Canadian journalist Donna Laframboise. Former National Post & Toronto Star columnist, past vice president of the Canadian Civil Liberties Association.
A Greenpeace activist thinks ‘the world would be a better place’ without a journalist who questions climate orthodoxy. Seventy years after the liberation of Auschwitz, he says we’d ‘solve a great deal of the world’s problems by chopping off everyone’s heads.’
This week marks the 70th anniversary of the liberation of Auschwitz. When I toured that death camp in late 2013, its enormous size was difficult to absorb. Row upon row of barracks. Barbed wire stretching into the distance, fence post after fence post. (According to this article, the three-part complex includes 150 structures, 300 ruins, and 450 acres.)
1.1 million people were murdered in Auschwitz over a period of five years. Children. Seniors. Women. Men. Jews. Political dissidents. Intellectuals. Gypsies. Gays.
Everyone employed at Auschwitz needed some sort of internal explanation – a narrative that justified their actions. You don’t show up for work every morning and gas children and old people to death without having a story in your head that makes sense of your behaviour. You’ve obviously convinced yourself that this isn’t really murder, that your victims deserve it.
They’re scum. Vermin. The world would be better off without them. Yes, we humans can talk ourselves into anything.
Auschwitz is a grim reminder that some ideas and attitudes are dangerous. Contempt, scorn, venom – not to mention fervour about a new, improved tomorrow – lead to dark places.
Which brings us to environmental activism. As economist Richard Tol writes today in an essay titled Radical Greens, polarization and intolerance are a hallmark of contemporary environmental discussions. While climate warriors stopped being civil long ago, he says, “we seem to be entering a new level of radicalisation.”
Tol points to an article published by the UK Guardian last week. The author, Dana Nuccitelli, argued that people who hold opinions that differ from his own – such as journalist Matt Ridley – are propagating climate change myths. Like zombies, he says, these myths keep rising from the dead.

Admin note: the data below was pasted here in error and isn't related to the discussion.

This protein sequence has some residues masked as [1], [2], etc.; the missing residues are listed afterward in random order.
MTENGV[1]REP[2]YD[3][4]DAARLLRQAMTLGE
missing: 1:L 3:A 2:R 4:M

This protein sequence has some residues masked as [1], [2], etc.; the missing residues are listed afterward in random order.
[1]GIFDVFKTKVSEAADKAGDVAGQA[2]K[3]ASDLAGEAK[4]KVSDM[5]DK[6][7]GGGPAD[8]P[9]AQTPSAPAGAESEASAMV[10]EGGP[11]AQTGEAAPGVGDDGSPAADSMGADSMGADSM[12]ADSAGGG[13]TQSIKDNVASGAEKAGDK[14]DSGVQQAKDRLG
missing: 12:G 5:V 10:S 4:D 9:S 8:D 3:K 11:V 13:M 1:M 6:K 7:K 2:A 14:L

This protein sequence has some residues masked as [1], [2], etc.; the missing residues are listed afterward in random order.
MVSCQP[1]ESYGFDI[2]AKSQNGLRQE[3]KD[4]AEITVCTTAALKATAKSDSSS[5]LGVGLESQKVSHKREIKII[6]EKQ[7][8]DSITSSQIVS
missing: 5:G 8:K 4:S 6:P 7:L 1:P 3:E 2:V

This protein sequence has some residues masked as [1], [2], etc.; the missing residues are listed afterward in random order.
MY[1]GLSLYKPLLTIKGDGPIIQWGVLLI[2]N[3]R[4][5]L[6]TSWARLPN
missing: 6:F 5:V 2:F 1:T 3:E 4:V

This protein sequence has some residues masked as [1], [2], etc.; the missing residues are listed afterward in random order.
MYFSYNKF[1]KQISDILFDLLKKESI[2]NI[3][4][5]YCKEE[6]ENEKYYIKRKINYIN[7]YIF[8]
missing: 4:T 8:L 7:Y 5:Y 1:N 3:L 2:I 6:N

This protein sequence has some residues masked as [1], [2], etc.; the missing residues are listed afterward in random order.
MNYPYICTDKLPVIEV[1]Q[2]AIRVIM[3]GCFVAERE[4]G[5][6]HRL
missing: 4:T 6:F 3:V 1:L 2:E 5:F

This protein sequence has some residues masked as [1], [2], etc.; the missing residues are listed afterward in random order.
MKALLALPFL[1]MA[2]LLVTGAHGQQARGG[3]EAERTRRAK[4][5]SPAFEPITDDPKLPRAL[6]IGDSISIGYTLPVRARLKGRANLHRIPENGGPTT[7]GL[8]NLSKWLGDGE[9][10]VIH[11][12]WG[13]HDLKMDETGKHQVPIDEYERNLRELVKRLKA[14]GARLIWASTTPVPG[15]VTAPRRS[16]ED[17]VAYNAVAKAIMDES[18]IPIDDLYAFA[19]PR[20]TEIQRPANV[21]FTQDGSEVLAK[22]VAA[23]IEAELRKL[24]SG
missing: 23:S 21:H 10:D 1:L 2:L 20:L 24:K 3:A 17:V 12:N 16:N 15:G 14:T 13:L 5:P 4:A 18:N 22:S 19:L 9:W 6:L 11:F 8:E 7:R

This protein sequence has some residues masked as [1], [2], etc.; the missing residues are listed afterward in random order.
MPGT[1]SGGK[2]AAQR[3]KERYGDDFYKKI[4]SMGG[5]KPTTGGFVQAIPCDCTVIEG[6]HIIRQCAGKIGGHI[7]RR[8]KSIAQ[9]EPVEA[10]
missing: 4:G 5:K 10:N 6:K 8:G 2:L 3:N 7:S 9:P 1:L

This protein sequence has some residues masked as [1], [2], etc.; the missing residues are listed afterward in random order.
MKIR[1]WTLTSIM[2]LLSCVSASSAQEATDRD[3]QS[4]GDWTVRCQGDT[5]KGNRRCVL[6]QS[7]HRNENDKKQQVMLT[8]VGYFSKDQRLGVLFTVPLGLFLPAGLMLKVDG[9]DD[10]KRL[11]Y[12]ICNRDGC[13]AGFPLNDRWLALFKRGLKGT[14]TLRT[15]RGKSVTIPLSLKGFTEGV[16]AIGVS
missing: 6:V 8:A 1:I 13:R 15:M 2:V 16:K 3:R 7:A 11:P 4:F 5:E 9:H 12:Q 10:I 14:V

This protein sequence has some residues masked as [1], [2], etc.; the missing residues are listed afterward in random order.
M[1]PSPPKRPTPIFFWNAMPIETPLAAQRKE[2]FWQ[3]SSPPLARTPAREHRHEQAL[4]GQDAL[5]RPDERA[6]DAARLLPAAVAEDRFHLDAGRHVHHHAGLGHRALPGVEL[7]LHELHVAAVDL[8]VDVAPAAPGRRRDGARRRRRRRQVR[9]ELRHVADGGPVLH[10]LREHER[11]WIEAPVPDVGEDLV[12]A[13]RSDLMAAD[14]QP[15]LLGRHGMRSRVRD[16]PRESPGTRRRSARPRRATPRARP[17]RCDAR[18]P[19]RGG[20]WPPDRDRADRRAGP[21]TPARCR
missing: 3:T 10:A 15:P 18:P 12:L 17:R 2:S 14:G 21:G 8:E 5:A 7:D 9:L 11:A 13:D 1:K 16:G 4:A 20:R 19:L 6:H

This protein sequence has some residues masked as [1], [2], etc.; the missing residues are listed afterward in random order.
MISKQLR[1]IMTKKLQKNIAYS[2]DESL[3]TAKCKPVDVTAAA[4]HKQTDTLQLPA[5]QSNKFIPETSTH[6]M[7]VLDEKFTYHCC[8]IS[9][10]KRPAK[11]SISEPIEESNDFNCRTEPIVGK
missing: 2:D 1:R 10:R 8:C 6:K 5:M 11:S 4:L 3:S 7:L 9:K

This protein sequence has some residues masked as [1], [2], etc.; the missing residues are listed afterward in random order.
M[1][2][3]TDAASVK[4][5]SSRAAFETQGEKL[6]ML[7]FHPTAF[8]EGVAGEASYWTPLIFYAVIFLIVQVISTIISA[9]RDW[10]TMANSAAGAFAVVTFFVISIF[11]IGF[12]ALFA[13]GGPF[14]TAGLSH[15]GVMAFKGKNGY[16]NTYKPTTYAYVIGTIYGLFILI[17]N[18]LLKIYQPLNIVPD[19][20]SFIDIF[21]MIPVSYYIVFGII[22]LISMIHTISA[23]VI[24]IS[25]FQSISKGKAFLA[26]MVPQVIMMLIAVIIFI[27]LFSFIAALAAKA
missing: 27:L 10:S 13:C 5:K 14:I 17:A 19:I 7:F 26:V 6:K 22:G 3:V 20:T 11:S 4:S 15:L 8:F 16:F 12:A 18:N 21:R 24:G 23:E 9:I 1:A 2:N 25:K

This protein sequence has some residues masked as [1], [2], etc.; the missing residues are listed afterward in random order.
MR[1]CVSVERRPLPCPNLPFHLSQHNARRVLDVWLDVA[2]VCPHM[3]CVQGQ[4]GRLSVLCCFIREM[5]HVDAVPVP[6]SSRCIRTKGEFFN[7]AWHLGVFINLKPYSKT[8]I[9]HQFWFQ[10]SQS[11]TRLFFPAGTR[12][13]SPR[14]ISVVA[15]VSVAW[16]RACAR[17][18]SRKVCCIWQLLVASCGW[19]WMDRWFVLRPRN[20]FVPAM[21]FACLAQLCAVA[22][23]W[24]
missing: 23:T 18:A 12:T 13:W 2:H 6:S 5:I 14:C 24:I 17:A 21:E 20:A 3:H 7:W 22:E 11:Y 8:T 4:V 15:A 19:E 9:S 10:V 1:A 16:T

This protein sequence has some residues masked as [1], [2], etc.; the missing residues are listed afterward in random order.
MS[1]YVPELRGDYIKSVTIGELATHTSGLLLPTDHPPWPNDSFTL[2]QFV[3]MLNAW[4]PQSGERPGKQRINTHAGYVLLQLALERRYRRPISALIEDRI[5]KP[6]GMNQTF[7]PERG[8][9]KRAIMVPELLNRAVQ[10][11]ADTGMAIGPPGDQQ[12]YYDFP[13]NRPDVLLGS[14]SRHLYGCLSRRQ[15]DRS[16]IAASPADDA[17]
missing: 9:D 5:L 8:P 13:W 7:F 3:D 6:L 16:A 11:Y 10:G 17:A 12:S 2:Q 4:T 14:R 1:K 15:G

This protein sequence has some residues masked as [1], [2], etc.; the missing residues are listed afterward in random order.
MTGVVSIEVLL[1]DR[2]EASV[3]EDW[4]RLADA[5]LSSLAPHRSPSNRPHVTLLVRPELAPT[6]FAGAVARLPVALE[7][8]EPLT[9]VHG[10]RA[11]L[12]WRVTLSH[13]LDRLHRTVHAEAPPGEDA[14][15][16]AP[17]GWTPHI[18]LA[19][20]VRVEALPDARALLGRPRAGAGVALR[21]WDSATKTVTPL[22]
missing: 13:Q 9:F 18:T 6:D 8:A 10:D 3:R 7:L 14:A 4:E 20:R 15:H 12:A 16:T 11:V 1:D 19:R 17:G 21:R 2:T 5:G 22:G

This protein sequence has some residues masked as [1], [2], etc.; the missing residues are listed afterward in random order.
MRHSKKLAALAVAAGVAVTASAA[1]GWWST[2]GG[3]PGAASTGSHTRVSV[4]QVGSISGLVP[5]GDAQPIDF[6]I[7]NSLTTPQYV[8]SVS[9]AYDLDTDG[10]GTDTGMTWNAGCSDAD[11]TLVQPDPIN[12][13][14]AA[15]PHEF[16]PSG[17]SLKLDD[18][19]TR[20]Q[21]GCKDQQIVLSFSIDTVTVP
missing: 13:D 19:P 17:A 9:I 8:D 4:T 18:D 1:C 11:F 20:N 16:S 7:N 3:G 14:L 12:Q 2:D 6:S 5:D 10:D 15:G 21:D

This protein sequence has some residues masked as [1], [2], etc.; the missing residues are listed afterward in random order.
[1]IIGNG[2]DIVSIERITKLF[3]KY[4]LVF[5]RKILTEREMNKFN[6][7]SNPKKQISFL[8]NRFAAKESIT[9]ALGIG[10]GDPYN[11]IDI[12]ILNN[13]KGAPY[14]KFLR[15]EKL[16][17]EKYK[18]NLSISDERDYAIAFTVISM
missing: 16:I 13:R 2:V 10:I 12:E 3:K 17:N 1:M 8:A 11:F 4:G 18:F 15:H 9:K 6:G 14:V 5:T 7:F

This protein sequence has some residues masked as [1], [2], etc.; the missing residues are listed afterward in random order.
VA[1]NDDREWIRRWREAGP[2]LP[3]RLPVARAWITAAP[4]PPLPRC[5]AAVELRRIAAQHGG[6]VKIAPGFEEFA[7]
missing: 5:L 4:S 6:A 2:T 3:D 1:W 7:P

The Guardian chose to illustrate Nuccitelli’s piece with a grisly photograph that was hardly conducive to calm, rational debate:
Five days later, the newspaper swapped in a different photograph. In the meantime, Gary Evans, a self-described environmental scientist, former Greenpeace project manager, and current Greenpeace translator (who often hides behind the pseudonyms Bluecloud and Bluecloud Nine), asked in the comments below the article:
Should that not be Ridley’s severed head in the photo?
Shortly afterward, he declared:
We would actually solve a great deal of the world’s problems by chopping off everyone’s heads…Ask yourself a simple question: Would the world be a better place without Matt Ridley? Need I answer that question?
This is how people associated with Greenpeace see the world. These are the sentiments they’re unashamed to utter in public. In Tol’s words:
When challenged, [Evans] repeated the call, and again. People who questioned the wisdom of these remarks were attacked or banned. The Guardian actively moderates its comments, but even though Gary Evans’ calls to behead Matt Ridley caused a bit of a stir, it took the editors 32 hours to realize that death threats against political opponents is not really how we like to do things in Britain nowadays.
Killing a distinguished journalist would make the world “a better place.” Mass murder would solve problems.
How does this differ from what took place at Auschwitz?
Read Richard Tol’s full essay here